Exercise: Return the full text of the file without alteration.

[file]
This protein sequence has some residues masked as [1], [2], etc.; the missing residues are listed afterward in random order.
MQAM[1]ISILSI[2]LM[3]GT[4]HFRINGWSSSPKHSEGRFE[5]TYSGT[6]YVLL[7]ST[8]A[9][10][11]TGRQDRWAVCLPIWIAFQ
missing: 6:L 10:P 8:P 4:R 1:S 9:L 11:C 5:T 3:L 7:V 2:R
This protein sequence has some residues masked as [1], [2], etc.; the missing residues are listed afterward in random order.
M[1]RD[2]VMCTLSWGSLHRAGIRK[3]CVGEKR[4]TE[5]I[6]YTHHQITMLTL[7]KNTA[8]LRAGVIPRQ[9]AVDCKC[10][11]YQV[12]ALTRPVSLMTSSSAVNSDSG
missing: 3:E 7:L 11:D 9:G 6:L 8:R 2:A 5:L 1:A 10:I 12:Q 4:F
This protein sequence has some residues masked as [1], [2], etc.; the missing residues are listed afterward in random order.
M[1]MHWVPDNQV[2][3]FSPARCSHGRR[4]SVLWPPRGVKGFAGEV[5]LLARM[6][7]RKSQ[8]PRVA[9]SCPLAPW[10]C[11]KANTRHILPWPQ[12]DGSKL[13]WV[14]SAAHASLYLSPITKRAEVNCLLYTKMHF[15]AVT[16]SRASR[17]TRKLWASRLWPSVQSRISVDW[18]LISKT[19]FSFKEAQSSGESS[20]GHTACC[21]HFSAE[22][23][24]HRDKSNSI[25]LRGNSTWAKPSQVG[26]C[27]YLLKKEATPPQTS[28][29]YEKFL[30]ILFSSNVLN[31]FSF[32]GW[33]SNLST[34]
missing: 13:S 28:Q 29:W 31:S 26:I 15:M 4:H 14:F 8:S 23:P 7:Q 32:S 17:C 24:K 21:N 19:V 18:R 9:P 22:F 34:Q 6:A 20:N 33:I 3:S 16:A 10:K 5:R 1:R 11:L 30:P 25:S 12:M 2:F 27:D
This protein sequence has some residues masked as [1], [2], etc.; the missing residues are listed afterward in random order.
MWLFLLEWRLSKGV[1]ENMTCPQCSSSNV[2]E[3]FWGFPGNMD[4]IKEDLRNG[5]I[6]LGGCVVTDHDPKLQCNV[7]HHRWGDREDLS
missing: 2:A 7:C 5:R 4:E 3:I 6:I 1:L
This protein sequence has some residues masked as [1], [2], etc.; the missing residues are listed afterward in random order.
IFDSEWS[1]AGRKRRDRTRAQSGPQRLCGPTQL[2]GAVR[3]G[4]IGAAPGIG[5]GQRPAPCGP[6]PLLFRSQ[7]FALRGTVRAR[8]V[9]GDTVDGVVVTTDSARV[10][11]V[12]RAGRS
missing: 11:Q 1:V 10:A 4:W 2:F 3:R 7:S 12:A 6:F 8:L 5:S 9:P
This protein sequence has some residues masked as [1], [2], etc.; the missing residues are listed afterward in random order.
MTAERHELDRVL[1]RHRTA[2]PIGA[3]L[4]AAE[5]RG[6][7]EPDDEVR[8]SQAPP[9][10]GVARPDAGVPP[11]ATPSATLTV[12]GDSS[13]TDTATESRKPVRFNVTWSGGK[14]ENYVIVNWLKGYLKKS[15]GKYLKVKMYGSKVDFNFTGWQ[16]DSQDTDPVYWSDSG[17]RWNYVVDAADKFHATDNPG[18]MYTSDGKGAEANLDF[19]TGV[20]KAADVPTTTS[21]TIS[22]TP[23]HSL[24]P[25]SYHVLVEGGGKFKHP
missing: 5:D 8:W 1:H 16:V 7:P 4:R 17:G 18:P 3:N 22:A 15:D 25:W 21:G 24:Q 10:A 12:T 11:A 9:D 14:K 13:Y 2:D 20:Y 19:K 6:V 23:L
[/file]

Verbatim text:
This protein sequence has some residues masked as [1], [2], etc.; the missing residues are listed afterward in random order.
MQAM[1]ISILSI[2]LM[3]GT[4]HFRINGWSSSPKHSEGRFE[5]TYSGT[6]YVLL[7]ST[8]A[9][10][11]TGRQDRWAVCLPIWIAFQ
missing: 6:L 10:P 8:P 4:R 1:S 9:L 11:C 5:T 3:L 7:V 2:R
This protein sequence has some residues masked as [1], [2], etc.; the missing residues are listed afterward in random order.
M[1]RD[2]VMCTLSWGSLHRAGIRK[3]CVGEKR[4]TE[5]I[6]YTHHQITMLTL[7]KNTA[8]LRAGVIPRQ[9]AVDCKC[10][11]YQV[12]ALTRPVSLMTSSSAVNSDSG
missing: 3:E 7:L 11:D 9:G 6:L 8:R 2:A 5:L 1:A 10:I 12:Q 4:F
This protein sequence has some residues masked as [1], [2], etc.; the missing residues are listed afterward in random order.
M[1]MHWVPDNQV[2][3]FSPARCSHGRR[4]SVLWPPRGVKGFAGEV[5]LLARM[6][7]RKSQ[8]PRVA[9]SCPLAPW[10]C[11]KANTRHILPWPQ[12]DGSKL[13]WV[14]SAAHASLYLSPITKRAEVNCLLYTKMHF[15]AVT[16]SRASR[17]TRKLWASRLWPSVQSRISVDW[18]LISKT[19]FSFKEAQSSGESS[20]GHTACC[21]HFSAE[22][23][24]HRDKSNSI[25]LRGNSTWAKPSQVG[26]C[27]YLLKKEATPPQTS[28][29]YEKFL[30]ILFSSNVLN[31]FSF[32]GW[33]SNLST[34]
missing: 13:S 28:Q 29:W 31:S 26:I 15:M 4:H 14:F 8:S 23:P 7:Q 32:S 17:C 24:K 21:N 19:V 18:R 9:P 22:F 34:Q 6:A 20:N 33:I 3:S 16:A 10:K 5:R 1:R 11:L 30:P 25:S 12:M 2:F 27:D
This protein sequence has some residues masked as [1], [2], etc.; the missing residues are listed afterward in random order.
MWLFLLEWRLSKGV[1]ENMTCPQCSSSNV[2]E[3]FWGFPGNMD[4]IKEDLRNG[5]I[6]LGGCVVTDHDPKLQCNV[7]HHRWGDREDLS
missing: 2:A 7:C 5:R 4:E 3:I 6:I 1:L
This protein sequence has some residues masked as [1], [2], etc.; the missing residues are listed afterward in random order.
IFDSEWS[1]AGRKRRDRTRAQSGPQRLCGPTQL[2]GAVR[3]G[4]IGAAPGIG[5]GQRPAPCGP[6]PLLFRSQ[7]FALRGTVRAR[8]V[9]GDTVDGVVVTTDSARV[10][11]V[12]RAGRS
missing: 11:Q 1:V 10:A 4:W 2:F 3:R 7:S 12:A 6:F 8:L 5:S 9:P
This protein sequence has some residues masked as [1], [2], etc.; the missing residues are listed afterward in random order.
MTAERHELDRVL[1]RHRTA[2]PIGA[3]L[4]AAE[5]RG[6][7]EPDDEVR[8]SQAPP[9][10]GVARPDAGVPP[11]ATPSATLTV[12]GDSS[13]TDTATESRKPVRFNVTWSGGK[14]ENYVIVNWLKGYLKKS[15]GKYLKVKMYGSKVDFNFTGWQ[16]DSQDTDPVYWSDSG[17]RWNYVVDAADKFHATDNPG[18]MYTSDGKGAEANLDF[19]TGV[20]KAADVPTTTS[21]TIS[22]TP[23]HSL[24]P[25]SYHVLVEGGGKFKHP
missing: 5:D 8:W 1:H 16:V 7:P 4:R 17:G 18:P 3:N 22:A 15:D 25:W 21:G 24:Q 10:A 12:T 11:A 9:D 14:K 13:Y 2:D 20:Y 19:K 6:V 23:L